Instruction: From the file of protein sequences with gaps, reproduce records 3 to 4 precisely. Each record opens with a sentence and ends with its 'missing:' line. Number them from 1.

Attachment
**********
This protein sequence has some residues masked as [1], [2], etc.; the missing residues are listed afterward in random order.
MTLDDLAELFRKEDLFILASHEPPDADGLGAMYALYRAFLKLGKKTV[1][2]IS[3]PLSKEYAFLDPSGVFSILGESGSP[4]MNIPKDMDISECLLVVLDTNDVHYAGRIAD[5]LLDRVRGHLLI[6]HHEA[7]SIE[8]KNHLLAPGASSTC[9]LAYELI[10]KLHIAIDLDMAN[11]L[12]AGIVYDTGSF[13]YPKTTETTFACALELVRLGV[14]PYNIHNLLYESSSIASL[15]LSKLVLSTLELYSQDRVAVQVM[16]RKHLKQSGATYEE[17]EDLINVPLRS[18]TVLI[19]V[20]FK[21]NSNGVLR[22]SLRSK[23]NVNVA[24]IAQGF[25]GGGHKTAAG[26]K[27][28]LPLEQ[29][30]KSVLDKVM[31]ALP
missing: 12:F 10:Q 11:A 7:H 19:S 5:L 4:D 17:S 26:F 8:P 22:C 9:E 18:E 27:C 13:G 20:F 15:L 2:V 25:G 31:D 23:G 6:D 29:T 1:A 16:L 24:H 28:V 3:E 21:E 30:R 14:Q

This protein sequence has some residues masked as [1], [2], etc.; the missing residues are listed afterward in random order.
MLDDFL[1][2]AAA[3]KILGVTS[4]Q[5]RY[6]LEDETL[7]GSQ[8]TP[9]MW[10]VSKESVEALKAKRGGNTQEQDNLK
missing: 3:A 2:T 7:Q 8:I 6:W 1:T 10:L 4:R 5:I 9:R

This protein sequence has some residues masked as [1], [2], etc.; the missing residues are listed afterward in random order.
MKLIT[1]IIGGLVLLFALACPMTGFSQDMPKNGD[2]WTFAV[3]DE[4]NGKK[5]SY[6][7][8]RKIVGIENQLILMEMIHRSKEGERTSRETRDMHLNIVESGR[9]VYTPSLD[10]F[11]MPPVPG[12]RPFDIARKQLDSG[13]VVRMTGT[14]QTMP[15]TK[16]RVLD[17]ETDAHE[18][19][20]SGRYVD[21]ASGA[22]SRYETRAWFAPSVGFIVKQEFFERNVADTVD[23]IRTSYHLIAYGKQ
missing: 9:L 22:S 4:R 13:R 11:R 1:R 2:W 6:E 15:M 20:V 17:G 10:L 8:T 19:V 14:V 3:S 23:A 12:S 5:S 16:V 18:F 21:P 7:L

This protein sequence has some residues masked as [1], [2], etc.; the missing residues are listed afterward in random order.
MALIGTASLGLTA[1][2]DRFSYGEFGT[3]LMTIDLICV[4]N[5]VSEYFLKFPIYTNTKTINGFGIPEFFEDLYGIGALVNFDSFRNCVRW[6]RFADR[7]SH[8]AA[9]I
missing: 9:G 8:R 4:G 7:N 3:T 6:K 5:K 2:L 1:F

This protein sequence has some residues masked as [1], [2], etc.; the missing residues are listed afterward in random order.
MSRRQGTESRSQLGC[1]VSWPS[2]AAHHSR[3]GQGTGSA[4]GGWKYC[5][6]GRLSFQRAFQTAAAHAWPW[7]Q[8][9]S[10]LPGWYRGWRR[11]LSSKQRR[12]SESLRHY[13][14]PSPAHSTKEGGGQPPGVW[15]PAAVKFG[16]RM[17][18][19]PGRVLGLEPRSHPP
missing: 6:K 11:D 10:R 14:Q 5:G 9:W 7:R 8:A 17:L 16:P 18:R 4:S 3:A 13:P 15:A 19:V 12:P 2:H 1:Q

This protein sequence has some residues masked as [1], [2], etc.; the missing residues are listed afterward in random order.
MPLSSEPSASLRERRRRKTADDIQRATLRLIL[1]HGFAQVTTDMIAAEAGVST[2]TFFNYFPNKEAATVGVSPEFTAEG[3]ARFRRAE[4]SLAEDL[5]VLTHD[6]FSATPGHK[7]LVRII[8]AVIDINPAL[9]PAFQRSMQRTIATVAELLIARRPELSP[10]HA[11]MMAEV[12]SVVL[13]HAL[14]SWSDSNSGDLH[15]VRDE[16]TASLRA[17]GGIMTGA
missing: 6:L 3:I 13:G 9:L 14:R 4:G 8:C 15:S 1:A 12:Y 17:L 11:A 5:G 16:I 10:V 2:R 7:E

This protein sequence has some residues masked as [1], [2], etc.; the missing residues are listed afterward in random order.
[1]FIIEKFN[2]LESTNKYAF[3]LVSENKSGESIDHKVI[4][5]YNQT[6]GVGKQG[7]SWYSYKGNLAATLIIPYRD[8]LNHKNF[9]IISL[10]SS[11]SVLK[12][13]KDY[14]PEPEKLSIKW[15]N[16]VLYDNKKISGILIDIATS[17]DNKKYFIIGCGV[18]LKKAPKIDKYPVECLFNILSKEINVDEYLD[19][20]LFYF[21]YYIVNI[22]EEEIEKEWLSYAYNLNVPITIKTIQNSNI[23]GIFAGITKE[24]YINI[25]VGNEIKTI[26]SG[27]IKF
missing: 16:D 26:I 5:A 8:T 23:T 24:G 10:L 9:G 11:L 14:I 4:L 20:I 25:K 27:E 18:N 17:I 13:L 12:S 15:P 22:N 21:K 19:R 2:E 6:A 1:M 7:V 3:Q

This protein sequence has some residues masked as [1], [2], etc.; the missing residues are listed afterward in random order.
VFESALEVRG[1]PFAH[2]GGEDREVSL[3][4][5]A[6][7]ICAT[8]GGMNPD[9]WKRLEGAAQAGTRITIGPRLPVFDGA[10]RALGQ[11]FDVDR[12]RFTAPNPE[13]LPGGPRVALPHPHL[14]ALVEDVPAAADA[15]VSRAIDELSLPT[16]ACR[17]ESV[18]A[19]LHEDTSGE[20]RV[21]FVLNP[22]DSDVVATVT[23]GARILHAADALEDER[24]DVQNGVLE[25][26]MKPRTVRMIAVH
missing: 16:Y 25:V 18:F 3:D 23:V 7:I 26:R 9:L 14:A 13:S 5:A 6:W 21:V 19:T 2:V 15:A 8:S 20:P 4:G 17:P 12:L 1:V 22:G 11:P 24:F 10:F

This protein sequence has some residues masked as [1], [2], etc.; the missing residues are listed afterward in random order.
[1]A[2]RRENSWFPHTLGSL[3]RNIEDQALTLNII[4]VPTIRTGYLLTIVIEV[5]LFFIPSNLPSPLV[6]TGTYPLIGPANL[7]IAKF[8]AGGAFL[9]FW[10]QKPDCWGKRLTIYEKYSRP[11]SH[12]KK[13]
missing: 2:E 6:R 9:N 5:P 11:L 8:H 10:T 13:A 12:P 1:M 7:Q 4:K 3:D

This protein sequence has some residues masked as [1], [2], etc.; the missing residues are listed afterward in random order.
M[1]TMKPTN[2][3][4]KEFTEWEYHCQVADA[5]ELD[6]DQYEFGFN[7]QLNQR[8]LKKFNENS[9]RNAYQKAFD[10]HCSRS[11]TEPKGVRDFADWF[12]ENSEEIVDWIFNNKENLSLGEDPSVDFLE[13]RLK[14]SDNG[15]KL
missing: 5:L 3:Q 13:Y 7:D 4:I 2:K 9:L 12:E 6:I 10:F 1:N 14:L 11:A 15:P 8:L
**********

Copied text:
This protein sequence has some residues masked as [1], [2], etc.; the missing residues are listed afterward in random order.
MKLIT[1]IIGGLVLLFALACPMTGFSQDMPKNGD[2]WTFAV[3]DE[4]NGKK[5]SY[6][7][8]RKIVGIENQLILMEMIHRSKEGERTSRETRDMHLNIVESGR[9]VYTPSLD[10]F[11]MPPVPG[12]RPFDIARKQLDSG[13]VVRMTGT[14]QTMP[15]TK[16]RVLD[17]ETDAHE[18][19][20]SGRYVD[21]ASGA[22]SRYETRAWFAPSVGFIVKQEFFERNVADTVD[23]IRTSYHLIAYGKQ
missing: 9:L 22:S 4:R 13:R 11:R 1:R 2:W 6:E 15:M 20:V 17:G 10:L 8:T 19:V 14:V 3:S 23:A 12:S 5:S 16:V 18:F 21:P 7:L

This protein sequence has some residues masked as [1], [2], etc.; the missing residues are listed afterward in random order.
MALIGTASLGLTA[1][2]DRFSYGEFGT[3]LMTIDLICV[4]N[5]VSEYFLKFPIYTNTKTINGFGIPEFFEDLYGIGALVNFDSFRNCVRW[6]RFADR[7]SH[8]AA[9]I
missing: 9:G 8:R 4:G 7:N 3:T 6:K 5:K 2:L 1:F